Court Opens Door For Marijuana Discrimination Lawsuits


A surprising ruling by the Massachusetts Supreme Court has in effect sent a warning to employers hoping to fire employees who use medical marijuana in legal states. The courts ruling in the case of Christina Barbuto, who was fired for using medical marijuana, sets a national precedent protecting an employees right to sue for discrimination if terminated for consuming medical cannabis.

Christina had been hired by Advantage Sales and Marketing, who despite the state’s medical marijuana laws, considered themselves a drug-free workplace. After starting work, Christina’s drug test results came back positive for marijuana. Christina suffers from Crohn’s disease and had been prescribed medical marijuana to stimulate her appetite. Shortly after starting work, she was terminated, despite her ailment and doctor’s prescription.

According to Chief Justice Ralph Gants, “an exception to an employer’s drug policy to permit its use is a facially reasonable accommodation.”  The decision was based on the idea that if a doctor believes medical cannabis is the best treatment for their patient, an employer has no right to stand in the way. Gants continued, “The fact that the employee’s possession of medical marijuana is in violation of federal law does not make it per se unreasonable as an accommodation.”

The unanimous decision by the six member court found that the employer could not be held liable under federal law under any circumstance, which is was the argument put forth, and that federally the liability falls solely on the employee. This upends all of the arguments put forth by employers who refuse to hire medical marijuana patients in every state that allows the legal consumption of medical cannabis. The decision comes at the same time when the state has announced an overhaul of the medical marijuana system.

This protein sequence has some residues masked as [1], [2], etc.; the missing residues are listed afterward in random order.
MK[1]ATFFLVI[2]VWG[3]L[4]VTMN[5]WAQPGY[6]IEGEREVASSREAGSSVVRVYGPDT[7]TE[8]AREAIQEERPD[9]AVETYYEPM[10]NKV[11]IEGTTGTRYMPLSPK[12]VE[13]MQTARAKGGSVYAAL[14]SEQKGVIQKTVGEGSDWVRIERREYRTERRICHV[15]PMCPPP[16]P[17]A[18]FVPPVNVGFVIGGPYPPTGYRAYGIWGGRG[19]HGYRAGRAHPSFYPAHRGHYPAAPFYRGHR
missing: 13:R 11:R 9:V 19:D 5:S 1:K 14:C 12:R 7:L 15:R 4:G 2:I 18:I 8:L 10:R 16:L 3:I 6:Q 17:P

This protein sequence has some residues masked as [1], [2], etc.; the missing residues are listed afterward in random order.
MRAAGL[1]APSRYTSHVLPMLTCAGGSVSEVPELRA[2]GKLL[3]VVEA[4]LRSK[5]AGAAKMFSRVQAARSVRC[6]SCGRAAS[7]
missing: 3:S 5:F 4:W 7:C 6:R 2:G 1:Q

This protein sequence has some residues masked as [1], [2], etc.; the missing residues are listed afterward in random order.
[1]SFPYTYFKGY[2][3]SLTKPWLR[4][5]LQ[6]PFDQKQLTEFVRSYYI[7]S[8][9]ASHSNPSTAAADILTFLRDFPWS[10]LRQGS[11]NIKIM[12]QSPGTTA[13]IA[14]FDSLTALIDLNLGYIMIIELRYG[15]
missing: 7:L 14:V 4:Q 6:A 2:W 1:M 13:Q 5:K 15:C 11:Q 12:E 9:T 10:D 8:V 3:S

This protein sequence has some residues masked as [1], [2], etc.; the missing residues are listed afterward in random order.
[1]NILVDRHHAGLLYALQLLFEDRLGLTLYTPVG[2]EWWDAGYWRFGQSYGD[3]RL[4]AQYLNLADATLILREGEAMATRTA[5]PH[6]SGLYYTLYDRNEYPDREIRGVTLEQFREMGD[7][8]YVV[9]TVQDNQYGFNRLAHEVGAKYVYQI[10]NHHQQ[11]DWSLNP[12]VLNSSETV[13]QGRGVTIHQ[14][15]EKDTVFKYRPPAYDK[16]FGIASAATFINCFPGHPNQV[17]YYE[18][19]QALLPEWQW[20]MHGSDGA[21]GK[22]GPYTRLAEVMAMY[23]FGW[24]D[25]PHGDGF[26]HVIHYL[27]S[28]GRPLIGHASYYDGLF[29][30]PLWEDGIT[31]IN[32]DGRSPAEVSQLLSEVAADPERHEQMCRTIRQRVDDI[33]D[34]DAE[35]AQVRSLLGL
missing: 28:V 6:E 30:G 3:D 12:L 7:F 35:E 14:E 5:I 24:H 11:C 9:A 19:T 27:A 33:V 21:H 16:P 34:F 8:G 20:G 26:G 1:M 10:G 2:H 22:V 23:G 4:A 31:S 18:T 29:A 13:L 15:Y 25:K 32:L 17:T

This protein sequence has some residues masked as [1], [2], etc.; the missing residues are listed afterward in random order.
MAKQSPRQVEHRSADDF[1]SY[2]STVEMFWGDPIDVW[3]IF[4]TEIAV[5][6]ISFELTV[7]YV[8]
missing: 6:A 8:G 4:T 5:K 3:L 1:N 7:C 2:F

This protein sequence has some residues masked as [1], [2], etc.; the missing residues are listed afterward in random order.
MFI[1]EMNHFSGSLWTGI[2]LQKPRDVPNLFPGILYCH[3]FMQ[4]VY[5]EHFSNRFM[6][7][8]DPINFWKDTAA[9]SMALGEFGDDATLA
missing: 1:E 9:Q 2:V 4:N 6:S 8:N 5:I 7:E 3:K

The ruling has much further reaching implication than employer-employee relations when it comes to cannabis. The ruling’s logic would extend to landlord-tenant, school-student and many more relationships where cannabis could have caused a justified division. The precedent set will in effect provide solid legal ground for anyone wanting to sue for discrimination after being provided a doctor’s recommendation for medical marijuana.

July 24, 2017

by Cory Hughes

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Cory Hughes is a former police officer turned cannabis cultivator and writer. After years of being on the wrong side of the law, Cory decided to hang up his badge and gun and move into an industry that truly has the potential of bringing people together. He has been an active part of the Colorado cannabis culture and has worked as a horticulturist in dozens of licensed grow operations. Cory now looks to share his knowledge of cultivation and horticulture with the world.


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